French Toast with Garlic?
by Irving Greisman
Many years ago my daughters and I had a Sunday morning tradition. We made French Toast. They helped crack the eggs and set the table. I tended to the stove. The recipe I used called for a 1/4 teaspoon of salt to give the French Toast a savory taste.
This one Sunday we had no salt. I used garlic powder instead of the salt and we have never gone back to salt.
Here is the way I make French Toast.
First, I use stale challah. Fresh challah will absorb too much of the egg batter. I chop the garlic until it is close to minced, but not quite there yet. I cut the challah into 1/2 inch slices.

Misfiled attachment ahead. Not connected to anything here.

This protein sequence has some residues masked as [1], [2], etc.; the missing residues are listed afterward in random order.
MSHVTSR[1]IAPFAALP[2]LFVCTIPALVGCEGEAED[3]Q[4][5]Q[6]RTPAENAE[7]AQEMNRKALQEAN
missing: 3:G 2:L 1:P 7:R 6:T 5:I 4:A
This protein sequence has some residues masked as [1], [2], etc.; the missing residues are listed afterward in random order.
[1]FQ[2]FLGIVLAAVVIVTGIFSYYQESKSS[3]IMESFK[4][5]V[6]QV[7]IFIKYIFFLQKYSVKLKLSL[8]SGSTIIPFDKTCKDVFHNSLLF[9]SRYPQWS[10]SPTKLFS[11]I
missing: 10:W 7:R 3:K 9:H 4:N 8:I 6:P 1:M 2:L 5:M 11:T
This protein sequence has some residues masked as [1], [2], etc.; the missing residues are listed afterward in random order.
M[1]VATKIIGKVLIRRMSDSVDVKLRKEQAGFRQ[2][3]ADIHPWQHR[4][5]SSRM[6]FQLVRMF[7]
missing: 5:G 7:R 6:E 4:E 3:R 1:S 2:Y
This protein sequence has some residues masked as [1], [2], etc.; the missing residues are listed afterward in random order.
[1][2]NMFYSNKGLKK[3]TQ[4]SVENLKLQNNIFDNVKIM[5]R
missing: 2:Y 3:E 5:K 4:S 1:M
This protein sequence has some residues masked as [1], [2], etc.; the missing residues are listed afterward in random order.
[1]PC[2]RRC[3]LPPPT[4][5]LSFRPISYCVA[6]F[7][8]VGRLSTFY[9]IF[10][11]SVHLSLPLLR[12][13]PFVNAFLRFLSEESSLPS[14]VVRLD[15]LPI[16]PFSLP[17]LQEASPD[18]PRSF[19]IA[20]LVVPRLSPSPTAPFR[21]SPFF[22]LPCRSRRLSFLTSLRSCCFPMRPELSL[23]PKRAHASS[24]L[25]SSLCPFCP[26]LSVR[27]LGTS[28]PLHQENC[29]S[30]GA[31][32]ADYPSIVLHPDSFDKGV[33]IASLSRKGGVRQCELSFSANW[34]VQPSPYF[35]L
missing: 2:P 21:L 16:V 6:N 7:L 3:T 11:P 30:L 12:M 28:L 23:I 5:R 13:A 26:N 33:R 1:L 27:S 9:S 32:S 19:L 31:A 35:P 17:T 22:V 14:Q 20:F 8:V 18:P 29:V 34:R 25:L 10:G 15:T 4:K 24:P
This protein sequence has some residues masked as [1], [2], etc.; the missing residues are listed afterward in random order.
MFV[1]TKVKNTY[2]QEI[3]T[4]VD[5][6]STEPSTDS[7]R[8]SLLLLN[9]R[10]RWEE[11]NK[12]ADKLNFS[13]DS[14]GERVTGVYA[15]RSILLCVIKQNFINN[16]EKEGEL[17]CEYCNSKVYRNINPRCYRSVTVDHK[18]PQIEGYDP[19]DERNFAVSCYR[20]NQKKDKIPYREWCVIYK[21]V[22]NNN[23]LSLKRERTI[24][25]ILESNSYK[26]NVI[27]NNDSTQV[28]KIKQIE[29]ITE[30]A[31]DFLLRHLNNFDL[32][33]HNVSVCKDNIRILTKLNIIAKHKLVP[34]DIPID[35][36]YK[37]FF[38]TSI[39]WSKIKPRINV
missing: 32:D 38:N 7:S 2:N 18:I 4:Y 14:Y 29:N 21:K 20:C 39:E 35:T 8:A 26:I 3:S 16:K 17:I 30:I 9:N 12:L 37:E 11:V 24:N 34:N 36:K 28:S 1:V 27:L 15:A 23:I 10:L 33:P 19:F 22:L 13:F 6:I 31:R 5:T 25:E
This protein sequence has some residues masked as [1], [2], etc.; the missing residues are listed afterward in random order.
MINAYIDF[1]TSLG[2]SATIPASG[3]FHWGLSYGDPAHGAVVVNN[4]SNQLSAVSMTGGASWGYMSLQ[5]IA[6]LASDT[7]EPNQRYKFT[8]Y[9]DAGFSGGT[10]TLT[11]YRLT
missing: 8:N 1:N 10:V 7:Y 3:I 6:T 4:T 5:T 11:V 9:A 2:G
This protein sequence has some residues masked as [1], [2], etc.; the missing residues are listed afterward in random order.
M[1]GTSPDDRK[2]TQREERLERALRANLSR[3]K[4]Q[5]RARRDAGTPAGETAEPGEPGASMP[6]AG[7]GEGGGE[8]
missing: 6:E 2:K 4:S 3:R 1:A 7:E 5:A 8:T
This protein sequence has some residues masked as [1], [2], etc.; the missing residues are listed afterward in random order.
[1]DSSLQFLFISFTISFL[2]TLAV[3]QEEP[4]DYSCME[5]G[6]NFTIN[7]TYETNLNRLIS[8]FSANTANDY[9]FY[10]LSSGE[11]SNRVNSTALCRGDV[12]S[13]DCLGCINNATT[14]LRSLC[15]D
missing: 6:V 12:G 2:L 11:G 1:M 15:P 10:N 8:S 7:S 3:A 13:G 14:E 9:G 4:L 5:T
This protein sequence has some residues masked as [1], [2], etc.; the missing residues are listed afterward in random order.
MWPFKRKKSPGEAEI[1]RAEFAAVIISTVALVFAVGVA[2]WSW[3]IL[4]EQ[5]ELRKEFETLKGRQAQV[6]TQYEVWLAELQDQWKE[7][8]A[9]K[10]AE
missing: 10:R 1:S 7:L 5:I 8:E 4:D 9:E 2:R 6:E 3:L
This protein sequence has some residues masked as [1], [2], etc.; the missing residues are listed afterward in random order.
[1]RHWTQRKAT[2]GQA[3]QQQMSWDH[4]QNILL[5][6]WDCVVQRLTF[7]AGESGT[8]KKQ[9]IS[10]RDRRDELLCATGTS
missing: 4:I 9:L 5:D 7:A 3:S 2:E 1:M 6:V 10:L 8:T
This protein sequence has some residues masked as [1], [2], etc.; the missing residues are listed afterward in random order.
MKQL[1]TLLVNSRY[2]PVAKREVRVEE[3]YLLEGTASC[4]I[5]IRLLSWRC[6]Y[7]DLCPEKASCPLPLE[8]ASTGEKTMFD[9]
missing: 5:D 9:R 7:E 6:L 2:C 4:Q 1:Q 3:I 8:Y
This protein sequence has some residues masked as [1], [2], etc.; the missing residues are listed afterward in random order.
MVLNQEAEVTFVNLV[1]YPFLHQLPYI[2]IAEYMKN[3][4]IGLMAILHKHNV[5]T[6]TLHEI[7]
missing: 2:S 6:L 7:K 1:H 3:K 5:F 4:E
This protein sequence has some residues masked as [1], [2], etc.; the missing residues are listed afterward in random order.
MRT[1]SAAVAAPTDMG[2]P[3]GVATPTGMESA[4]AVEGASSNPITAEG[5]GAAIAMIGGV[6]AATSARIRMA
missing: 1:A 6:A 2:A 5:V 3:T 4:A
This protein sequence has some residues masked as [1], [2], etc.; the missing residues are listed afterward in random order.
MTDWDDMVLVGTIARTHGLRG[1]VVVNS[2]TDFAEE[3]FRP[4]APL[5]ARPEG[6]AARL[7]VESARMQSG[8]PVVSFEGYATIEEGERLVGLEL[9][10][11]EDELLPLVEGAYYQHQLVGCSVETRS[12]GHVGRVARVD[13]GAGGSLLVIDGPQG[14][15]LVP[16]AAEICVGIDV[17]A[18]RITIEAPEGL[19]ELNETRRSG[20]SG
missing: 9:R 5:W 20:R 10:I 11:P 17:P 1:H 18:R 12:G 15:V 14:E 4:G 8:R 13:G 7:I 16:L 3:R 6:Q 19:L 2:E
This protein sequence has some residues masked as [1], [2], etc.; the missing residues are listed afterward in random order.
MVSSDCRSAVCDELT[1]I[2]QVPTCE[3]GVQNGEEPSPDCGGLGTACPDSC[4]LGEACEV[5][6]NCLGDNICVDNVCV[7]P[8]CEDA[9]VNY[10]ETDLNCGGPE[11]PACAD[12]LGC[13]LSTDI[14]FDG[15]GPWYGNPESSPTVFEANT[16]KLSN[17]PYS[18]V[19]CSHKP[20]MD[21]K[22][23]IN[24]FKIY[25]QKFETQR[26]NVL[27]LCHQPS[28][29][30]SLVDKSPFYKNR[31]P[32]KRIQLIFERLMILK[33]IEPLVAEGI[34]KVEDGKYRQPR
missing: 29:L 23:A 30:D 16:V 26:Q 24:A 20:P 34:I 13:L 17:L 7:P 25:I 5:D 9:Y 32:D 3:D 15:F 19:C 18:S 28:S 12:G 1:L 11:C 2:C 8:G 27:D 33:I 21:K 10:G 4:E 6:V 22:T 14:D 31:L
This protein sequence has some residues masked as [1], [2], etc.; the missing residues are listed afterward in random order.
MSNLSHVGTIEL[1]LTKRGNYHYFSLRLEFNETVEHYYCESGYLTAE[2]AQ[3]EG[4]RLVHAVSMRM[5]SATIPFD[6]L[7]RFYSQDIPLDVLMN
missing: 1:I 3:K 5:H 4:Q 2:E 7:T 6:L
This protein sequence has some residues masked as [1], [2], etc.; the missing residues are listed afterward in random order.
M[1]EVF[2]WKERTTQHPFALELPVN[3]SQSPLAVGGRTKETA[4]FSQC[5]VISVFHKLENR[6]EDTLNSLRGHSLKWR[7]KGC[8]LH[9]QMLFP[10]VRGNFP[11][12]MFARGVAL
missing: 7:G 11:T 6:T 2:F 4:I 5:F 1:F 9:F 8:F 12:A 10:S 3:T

I use one large egg and 1/2 teaspoon of garlic for two slices of French Toast.
While I am preparing the eggs, I put a pan on the stove with low/medium heat. I then pour olive oil in the pan. If the oil begins to smoke, the pan is too hot. Remove the pan from the burner and lower the temperature. After the smoke clears, return the pan and add oil if needed.
Dip the challah in the batter on both sides and add to the pan. The challah should sizzle a little. If it sizzles a lot, then the oil is too hot.
Let the challah sit in the pan for 2-3 minutes. It should develop a slight dark crust on the bottom and can be turned over. If the pan is too hot, the crust will look burned. If not hot enough, the challah will stick to the pan.
Turn the challah over and cook for another 2 minutes.
I like pure maple syrup with my French Toast.